I didn’t recognize the lady behind the reception desk, but while I was talking to her, Danna walked up behind me. She greeted me with a smile and a hug.
“The lobby looks different than it did when the deer came crashing through and jumped into Jim’s room,” I said. For the benefit of the new worker, I briefed her on the deer story.
“It’s strange that you walked in here today,” Danna said. “I just got off the phone with Gwyn’s family. They wanted to know if we had a copy of the newspaper article about the deer. Gwyn passed away last week. Suddenly. She was only 46.”
I was shocked, and it took a minute for it to soak in. Gwyn, gone, when all I could think about was her sense of humor and how she was so full of life.
Danna called Gwyn’s family back and I talked to them. It seems that Gwyn had often told the story about the day the deer came to visit the nursing home. I promised to send them the “deer” story from my journal. Here is an excerpt from the story.
When I arrived at Four Seasons, I saw broken glass in the lobby and the admissions office.
“Linda, did you hear what happened?” Richard, the administrator asked me.
“Yes, they called me, but I can’t visualize how it happened.”
“The deer broke through that window over there,” he said pointing to a gaping hole in the south wall. “Then he ran across the lobby and into Pat’s office...”
“And I was talking on the phone,” Pat said, “this deer came charging into my office. I was just petrified. I just hung the phone up. I can’t even remember who I was talking to. The deer crashed out my window and ran across the lawn. Then we saw him leap through a resident’s window.”
“Then Lois ran down the hall and into Jim’s room and jumped on the deer,” Richard said.
“What? You jumped on the deer?” I asked, looking at the director of nursing. It was hard to believe that someone would do such a thing. “Where was Fred when all this was going on?” Fred was the nursing home’s adopted greyhound.
“He was right here, but he seemed to be as surprised as we were,” Richard said.
I walked rapidly down the hallway, hit the button to disarm the alarm and pushed the door open to the Alzheimer’s unit. Jim’s room was a shambles, with fragments of glass still in his air conditioning unit. Smears of blood on the floor, and deer hair stuck in the cracks and crevices made Jim’s room look like a crime scene.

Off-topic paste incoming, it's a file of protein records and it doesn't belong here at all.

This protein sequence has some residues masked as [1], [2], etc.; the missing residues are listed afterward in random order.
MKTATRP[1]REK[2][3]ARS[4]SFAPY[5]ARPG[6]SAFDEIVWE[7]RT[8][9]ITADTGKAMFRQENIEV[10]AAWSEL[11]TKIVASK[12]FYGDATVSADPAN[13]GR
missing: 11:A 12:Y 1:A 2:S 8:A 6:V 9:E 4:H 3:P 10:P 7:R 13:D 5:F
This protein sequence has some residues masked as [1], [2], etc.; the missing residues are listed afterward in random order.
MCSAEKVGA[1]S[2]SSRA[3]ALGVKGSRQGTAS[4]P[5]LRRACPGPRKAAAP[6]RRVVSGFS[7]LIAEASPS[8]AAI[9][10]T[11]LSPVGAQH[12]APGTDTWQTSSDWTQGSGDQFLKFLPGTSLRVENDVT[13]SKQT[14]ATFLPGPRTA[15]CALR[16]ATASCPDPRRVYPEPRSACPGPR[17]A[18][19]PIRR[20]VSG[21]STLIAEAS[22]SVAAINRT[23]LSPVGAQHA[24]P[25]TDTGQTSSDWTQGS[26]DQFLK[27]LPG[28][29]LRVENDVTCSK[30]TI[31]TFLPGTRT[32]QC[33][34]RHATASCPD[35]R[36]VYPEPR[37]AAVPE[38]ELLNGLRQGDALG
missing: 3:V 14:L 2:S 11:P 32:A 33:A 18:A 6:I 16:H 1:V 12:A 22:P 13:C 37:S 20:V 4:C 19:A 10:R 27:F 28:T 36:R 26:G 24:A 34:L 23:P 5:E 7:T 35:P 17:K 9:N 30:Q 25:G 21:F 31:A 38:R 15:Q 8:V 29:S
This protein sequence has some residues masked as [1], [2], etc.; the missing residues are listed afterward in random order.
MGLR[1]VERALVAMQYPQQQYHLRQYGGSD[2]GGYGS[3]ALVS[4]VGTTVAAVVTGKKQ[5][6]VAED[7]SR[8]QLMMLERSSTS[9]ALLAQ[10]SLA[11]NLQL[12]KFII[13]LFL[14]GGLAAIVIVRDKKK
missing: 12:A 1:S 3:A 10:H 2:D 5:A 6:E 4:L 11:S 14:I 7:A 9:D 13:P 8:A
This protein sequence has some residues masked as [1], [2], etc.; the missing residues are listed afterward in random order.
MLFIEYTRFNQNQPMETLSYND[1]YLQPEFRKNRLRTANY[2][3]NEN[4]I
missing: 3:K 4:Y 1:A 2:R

Gwyn and Mary started filling me in on the morning’s events: When the six-point buck made his unexpected entry through the window, most of the residents were in the dining room eating breakfast, except Jim, who was wandering the halls.
Mary was just getting ready to take Jim to his room to feed him when the deer careened into the room, glass and blood flying everywhere. Lois arrived on the scene, pinning the thrashing deer to the floor with her best wrestling hold. Gwyn grabbed a blanket and told Lois she should get off the deer. Gwyn threw the blanket over the wounded animal, then decided to sit on the deer to make sure it didn’t get up and run down the hall.
“I was sitting on the deer, hanging onto both antlers, and he started bleeding out of his mouth. I said awwwwwwww, and let go and started petting him. Someone said ‘what are you doing!’ and I grabbed hold of both antlers again.”
Conservation agents responded to the 911 call and cut the wounded deer’s throat. The agent asked Gwyn if she had a hunting permit.
“No, why?” Gwyn asked him. She was alarmed, wondering why she needed a hunting permit when all she did was sit on the deer.
The agent started writing. “Oh, no!” Gwyn was thinking, “I’m going to get a ticket!” Instead, the conservation agent wrote out a permit allowing Gwyn to keep the deer.
“I’m from Arizona,” Gwyn told me, “where the deer stay in the woods where they belong! I had never even seen a deer up close. I don’t know what I was thinking, other than I couldn’t let that deer get to my residents!”
Like I said—never a dull moment. I can still hear Gwyn’s husky voice and her laughter.
Copyright (c) July 2011 L. S. Fisher